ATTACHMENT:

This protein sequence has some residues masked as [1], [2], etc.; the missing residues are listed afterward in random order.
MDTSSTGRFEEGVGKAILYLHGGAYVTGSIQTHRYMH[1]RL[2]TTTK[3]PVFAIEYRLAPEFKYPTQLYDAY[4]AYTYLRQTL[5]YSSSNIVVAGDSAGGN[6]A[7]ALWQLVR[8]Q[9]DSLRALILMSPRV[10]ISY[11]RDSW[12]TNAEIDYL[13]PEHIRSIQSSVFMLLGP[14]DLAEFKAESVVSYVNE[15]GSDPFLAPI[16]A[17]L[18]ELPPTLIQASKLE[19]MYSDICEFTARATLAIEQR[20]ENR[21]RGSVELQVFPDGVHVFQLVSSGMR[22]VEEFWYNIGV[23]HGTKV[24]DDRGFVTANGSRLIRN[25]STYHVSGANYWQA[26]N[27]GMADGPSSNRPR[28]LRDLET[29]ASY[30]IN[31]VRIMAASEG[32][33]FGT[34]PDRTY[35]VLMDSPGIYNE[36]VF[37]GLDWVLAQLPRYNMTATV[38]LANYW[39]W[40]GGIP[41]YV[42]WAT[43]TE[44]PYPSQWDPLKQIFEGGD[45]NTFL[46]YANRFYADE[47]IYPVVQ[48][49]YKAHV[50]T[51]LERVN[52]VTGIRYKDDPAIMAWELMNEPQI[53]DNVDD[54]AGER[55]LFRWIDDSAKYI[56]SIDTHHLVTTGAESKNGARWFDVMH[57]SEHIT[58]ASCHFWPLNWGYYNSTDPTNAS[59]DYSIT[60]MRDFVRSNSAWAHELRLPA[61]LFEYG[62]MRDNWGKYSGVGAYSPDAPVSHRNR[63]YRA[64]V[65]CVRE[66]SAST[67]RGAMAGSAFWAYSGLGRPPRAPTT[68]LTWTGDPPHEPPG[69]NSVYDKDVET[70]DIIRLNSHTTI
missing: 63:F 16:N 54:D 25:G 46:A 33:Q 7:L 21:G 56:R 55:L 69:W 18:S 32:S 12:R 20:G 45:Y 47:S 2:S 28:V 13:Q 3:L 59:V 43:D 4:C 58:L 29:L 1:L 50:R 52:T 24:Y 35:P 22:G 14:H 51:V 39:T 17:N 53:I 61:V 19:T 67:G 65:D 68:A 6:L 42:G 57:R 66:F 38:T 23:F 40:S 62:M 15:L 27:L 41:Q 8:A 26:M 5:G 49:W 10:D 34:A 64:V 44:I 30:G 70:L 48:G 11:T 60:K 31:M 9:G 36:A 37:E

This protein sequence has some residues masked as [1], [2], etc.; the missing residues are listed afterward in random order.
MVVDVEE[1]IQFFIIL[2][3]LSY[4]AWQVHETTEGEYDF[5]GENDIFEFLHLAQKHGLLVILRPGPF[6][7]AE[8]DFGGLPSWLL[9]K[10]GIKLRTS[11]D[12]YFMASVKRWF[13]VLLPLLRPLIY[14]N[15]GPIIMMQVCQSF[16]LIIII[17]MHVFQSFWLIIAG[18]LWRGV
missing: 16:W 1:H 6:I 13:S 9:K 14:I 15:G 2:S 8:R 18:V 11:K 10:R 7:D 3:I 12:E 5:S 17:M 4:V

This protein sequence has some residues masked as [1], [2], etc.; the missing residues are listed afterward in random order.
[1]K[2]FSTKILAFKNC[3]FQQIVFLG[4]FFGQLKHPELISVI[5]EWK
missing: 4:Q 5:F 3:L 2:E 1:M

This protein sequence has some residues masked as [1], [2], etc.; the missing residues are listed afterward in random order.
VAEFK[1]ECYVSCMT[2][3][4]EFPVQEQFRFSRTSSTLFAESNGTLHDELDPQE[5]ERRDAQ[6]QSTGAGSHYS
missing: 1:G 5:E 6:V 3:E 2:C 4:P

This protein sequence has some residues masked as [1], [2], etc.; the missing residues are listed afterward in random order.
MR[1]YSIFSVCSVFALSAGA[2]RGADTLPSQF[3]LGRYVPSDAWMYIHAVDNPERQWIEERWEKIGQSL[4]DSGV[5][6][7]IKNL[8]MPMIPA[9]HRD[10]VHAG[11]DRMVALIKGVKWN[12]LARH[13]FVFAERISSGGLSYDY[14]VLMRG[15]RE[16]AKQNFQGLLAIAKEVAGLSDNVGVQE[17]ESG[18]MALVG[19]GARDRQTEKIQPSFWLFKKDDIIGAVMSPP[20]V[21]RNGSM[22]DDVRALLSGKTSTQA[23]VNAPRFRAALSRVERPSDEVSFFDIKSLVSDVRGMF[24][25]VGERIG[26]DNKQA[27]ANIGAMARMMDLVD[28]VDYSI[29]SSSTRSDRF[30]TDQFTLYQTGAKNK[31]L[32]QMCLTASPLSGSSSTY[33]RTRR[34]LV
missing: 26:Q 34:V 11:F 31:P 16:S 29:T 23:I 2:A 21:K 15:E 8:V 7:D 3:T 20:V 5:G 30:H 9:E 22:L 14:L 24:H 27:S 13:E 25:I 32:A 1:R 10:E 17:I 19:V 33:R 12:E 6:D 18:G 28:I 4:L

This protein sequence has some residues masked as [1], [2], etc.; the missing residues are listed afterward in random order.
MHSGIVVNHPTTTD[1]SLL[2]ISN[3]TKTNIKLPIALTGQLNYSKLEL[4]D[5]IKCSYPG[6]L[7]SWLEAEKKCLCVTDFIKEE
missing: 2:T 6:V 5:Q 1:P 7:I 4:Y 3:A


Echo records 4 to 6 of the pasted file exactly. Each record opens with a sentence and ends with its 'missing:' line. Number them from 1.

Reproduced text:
This protein sequence has some residues masked as [1], [2], etc.; the missing residues are listed afterward in random order.
VAEFK[1]ECYVSCMT[2][3][4]EFPVQEQFRFSRTSSTLFAESNGTLHDELDPQE[5]ERRDAQ[6]QSTGAGSHYS
missing: 1:G 5:E 6:V 3:E 2:C 4:P

This protein sequence has some residues masked as [1], [2], etc.; the missing residues are listed afterward in random order.
MR[1]YSIFSVCSVFALSAGA[2]RGADTLPSQF[3]LGRYVPSDAWMYIHAVDNPERQWIEERWEKIGQSL[4]DSGV[5][6][7]IKNL[8]MPMIPA[9]HRD[10]VHAG[11]DRMVALIKGVKWN[12]LARH[13]FVFAERISSGGLSYDY[14]VLMRG[15]RE[16]AKQNFQGLLAIAKEVAGLSDNVGVQE[17]ESG[18]MALVG[19]GARDRQTEKIQPSFWLFKKDDIIGAVMSPP[20]V[21]RNGSM[22]DDVRALLSGKTSTQA[23]VNAPRFRAALSRVERPSDEVSFFDIKSLVSDVRGMF[24][25]VGERIG[26]DNKQA[27]ANIGAMARMMDLVD[28]VDYSI[29]SSSTRSDRF[30]TDQFTLYQTGAKNK[31]L[32]QMCLTASPLSGSSSTY[33]RTRR[34]LV
missing: 26:Q 34:V 11:F 31:P 16:S 29:T 23:I 2:A 21:K 15:E 8:V 7:D 3:T 20:V 5:G 30:H 9:E 22:L 14:L 24:H 27:S 13:E 25:I 32:A 1:R 10:E 17:I 19:V 33:R 12:E 6:D 18:G 28:I 4:L

This protein sequence has some residues masked as [1], [2], etc.; the missing residues are listed afterward in random order.
MHSGIVVNHPTTTD[1]SLL[2]ISN[3]TKTNIKLPIALTGQLNYSKLEL[4]D[5]IKCSYPG[6]L[7]SWLEAEKKCLCVTDFIKEE
missing: 2:T 6:V 5:Q 1:P 7:I 4:Y 3:A